Waiting-list figures published before the election showed that Scotland had fallen significantly below the 84,000 that Labour inherited in 1997, but the 81,968 people waiting for treatment at the end of March fell far short of the party's 1997 pledge to reduce lists to 75,000.
Managers had hoped to move beyond waiting-list targets, but the indications are that they will continue to be a headache for the new unified health boards, due to come on stream in November and that there will be pressure to meet the target by March 2002.
Donald McNeill, secretary of the Institute of Healthcare Management in Scotland, said:
'Waiting-list targets are still very much part of the agenda under the new performance assessment framework. But once the target is reached, we hope it will be consigned to history.'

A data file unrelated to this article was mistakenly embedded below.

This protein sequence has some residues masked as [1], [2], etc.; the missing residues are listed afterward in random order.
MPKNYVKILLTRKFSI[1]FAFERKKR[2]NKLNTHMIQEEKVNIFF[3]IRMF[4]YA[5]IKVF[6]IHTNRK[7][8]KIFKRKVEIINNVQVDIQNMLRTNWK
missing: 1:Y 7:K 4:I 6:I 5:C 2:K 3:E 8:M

The Scottish Executive said 80 NHS trusts are on track to deliver on their waiting-list targets. A spokeswoman said: 'Twelve have met them already and all NHS trusts have plans in place to deliver the 75,000 target by 31 March 2002. Scotland also continues to have the shortest waiting times in the UK - more than half of patients never go on a waiting list and more than 80 per cent of patients are seen within three months.'
She also reiterated the move of emphasis from waiting-list numbers to waiting times.
In Wales, Labour insisted that a rise in both inpatient and outpatient waiting-list numbers in April was 'just a blip' in an overall downward trend. Fo*ur health authorities reported more people awaiting treatment, with inpatient numbers up by 800 to 66,338 and outpatient waiting lists up by 4,100 during the month to 181,737.
The figures were seized on by opposition parties as a sign of failure of Labour's waiting-list initiative.